So far, the police have had little luck moving the vendors off the city’s portion of the sidewalks because they appear to be merely accepting donations, not soliciting sales, which would be illegal.

On the mauka side of Kuhio, the Waikiki Citizens Patrol spends much of its time taking notes on everything from drug deals to broken sidewalks to burned-out streetlights for city and state agencies.

It’s not exactly crime fighting, but it is important, said Jamie Hercules, a 26-year-old former nightclub manager with slicked-back brown hair and a bodybuilder’s physique.

As he walked past the darkened Food Pantry parking lot, Hercules worried about the absence of lights.

"I don’t want to see cars getting broken into," he said, "or some tourist getting jumped while walking through to some nightclub."

'Good for Waikiki'

Lori Jenkins, the owner of Maui Waui Toasted Subs on Kuhio, yelled out to the 19 volunteers of the Waikiki Citizens Patrol as they walked by her shop recently.

"I appreciate them coming around and watching out for everyone on the streets," she said. "It’s good for Waikiki."

The following night, Jenkins needed the police; a former employee with a temporary restraining order against him came to the shop, acting belligerently.

Five officers arrived, tracked the man down a block away and arrested him. As Eber drove away, other officers were responding farther down Kuhio, where a 46-year-old woman was found dead in her apartment. There didn’t seem to be any reason to consider the case anything other than an "unattended death."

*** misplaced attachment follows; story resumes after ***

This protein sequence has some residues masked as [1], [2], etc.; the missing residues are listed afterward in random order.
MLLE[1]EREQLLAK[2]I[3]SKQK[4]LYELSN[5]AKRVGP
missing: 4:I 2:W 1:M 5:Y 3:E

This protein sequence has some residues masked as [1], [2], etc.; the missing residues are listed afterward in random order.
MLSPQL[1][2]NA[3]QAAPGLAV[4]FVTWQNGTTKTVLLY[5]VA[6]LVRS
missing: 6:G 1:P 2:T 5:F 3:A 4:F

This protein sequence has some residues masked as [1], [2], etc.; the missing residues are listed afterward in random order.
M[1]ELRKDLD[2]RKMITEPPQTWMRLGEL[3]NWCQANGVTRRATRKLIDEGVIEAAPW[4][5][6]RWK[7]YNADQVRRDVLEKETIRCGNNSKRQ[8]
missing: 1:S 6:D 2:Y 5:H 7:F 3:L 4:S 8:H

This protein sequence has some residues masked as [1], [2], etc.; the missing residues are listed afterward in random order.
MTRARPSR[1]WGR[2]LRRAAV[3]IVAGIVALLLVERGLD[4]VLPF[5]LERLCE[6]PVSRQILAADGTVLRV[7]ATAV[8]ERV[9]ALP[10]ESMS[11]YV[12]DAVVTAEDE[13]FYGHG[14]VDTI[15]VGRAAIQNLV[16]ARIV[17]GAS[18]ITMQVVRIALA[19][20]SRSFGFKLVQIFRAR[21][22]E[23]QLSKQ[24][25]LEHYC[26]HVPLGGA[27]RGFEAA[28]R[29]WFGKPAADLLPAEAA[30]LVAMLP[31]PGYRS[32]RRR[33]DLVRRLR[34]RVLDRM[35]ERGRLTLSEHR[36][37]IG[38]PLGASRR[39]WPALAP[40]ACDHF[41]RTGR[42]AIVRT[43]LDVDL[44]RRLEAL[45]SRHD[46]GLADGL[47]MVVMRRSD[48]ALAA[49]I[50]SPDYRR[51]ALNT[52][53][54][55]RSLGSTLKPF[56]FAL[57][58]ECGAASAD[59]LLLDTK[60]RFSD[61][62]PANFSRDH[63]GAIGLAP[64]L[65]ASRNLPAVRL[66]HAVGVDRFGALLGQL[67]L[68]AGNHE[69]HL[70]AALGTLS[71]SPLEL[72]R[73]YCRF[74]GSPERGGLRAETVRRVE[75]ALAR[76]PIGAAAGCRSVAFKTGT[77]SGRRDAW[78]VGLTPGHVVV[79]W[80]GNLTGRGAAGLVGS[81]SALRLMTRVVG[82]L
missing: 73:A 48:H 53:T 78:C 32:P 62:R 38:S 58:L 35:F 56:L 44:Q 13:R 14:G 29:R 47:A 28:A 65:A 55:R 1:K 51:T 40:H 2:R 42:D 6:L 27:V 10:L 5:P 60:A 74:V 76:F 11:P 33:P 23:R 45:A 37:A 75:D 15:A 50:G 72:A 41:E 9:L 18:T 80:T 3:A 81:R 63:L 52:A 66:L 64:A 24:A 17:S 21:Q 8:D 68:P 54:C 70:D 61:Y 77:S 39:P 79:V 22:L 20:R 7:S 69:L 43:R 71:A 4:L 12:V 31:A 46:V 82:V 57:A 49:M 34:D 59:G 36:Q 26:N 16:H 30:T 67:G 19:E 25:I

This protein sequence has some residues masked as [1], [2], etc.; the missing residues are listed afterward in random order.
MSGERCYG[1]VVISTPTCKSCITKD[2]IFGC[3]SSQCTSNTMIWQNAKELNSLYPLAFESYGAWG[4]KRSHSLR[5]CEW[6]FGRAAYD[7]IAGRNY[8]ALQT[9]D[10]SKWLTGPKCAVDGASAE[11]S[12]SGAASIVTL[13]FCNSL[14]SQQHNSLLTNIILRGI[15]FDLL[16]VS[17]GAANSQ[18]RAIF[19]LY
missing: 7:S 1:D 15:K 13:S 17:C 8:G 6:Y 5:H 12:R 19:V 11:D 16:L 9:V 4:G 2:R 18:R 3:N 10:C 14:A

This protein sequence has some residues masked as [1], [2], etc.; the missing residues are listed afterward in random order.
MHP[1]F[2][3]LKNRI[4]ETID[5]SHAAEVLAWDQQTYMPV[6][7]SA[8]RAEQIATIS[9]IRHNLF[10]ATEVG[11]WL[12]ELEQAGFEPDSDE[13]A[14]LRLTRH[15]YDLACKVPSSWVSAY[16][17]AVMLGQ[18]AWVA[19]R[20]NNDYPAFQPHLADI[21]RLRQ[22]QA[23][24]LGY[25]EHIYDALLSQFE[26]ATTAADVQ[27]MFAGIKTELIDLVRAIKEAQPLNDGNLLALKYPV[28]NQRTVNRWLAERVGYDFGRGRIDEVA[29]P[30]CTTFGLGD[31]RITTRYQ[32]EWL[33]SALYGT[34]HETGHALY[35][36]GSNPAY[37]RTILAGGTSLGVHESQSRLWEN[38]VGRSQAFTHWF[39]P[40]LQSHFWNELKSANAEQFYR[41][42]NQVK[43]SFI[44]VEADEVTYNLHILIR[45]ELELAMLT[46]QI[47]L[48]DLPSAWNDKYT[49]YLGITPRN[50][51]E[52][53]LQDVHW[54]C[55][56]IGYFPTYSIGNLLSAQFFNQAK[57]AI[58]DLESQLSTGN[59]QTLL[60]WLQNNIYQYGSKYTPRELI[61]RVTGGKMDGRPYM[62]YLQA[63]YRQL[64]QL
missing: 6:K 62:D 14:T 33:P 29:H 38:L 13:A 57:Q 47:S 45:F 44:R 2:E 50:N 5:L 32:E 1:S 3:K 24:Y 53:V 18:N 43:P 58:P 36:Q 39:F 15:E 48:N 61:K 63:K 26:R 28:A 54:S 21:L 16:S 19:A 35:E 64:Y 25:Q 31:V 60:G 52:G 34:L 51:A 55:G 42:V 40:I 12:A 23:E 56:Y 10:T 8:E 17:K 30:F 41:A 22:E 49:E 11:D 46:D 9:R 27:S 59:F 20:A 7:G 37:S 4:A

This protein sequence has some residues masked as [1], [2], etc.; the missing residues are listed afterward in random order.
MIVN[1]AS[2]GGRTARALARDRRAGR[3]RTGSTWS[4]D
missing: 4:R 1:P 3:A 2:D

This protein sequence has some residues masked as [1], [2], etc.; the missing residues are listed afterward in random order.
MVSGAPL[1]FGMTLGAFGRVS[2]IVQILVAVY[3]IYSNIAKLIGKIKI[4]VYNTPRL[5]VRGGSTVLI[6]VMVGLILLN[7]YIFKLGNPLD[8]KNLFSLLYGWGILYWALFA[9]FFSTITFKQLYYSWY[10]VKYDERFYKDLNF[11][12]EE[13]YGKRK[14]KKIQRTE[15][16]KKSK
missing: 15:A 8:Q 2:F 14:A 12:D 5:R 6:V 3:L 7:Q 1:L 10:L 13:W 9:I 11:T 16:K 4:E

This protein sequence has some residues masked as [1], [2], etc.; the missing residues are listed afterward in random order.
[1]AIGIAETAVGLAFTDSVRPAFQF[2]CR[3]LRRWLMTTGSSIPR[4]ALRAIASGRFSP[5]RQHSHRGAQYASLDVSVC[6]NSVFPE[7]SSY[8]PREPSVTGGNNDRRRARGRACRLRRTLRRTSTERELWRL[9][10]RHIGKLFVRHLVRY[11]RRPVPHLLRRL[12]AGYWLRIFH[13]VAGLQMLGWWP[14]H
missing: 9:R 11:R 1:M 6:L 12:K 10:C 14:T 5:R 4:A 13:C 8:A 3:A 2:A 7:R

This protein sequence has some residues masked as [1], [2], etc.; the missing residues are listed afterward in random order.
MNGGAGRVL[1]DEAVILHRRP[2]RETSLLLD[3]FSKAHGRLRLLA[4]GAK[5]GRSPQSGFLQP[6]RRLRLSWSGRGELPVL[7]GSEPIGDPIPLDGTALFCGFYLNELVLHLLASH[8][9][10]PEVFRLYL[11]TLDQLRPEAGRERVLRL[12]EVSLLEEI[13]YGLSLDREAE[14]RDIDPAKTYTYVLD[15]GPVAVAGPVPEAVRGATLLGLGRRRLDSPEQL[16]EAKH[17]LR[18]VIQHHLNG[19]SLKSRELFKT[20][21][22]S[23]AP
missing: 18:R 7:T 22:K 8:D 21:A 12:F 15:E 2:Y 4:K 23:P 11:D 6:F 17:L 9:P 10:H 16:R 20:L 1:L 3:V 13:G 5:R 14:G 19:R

Then it was back to Kalakaua, where a police dispatcher said security guards were wrestling with a man who had pulled a knife on one of the regulars at Kuhio Beach.

As nearly every available uniformed officer in District 6 pulled up to Kalakaua, officer Randall Kalama found the 56-year-old suspect wandering down the beach. The man told Kalama he had thrown the knife into some bushes and was arrested for investigation of a felony charge of threatening with a weapon.

District 6, housed in the newly renovated Waikiki substation, has a major, captain, seven lieutenants and 95 officers. Another four detectives and two officers work burglary and theft cases out of the Royal Hawaiian Shopping Center, along with a department Crime Reduction Unit.

With days off, split shifts and special assignments, the result means about 15 officers patrol Waikiki at any given time.

More prostitutes than police

There could be 25 to 30 prostitutes on the street in any night, some of the prostitutes said.

"There are a lot more hookers than policemen," Eber said. "We can’t put an officer on every one and follow them around all night."

One 40-year-old prostitute who has worked Waikiki since she was 18 appreciates the efforts to make Waikiki safer. A few years ago, the sidewalks were meaner and dirtier.

Her market is high-paying tourists. And the downturn in the Japanese economy means she needs to work harder if she wants to continue bringing in $1,000 to $1,200 each night.

So she passes out businesses cards that feature a photograph of her nude, sand-covered body. She even picks up her customers at the hotels and takes them back.

"It’s not as bad as it used to be," said the woman, who was wearing a low-cut, shocking orange dress and matching plastic orange high-heels.

"Waikiki has changed so much in just the last few years," she said. "They’ve really cleaned this place up."

[back to top]

Home | Local News | Opinion | Business | Island Life | Sports
Weather | Traffic Hotspots | Obituaries | School Calendar | Email Lawmakers
How to Subscribe | How to Advertise | Site Map | Terms of Service | Corrections

© COPYRIGHT 2001 The Honolulu Advertiser, a division of Gannett Co. Inc.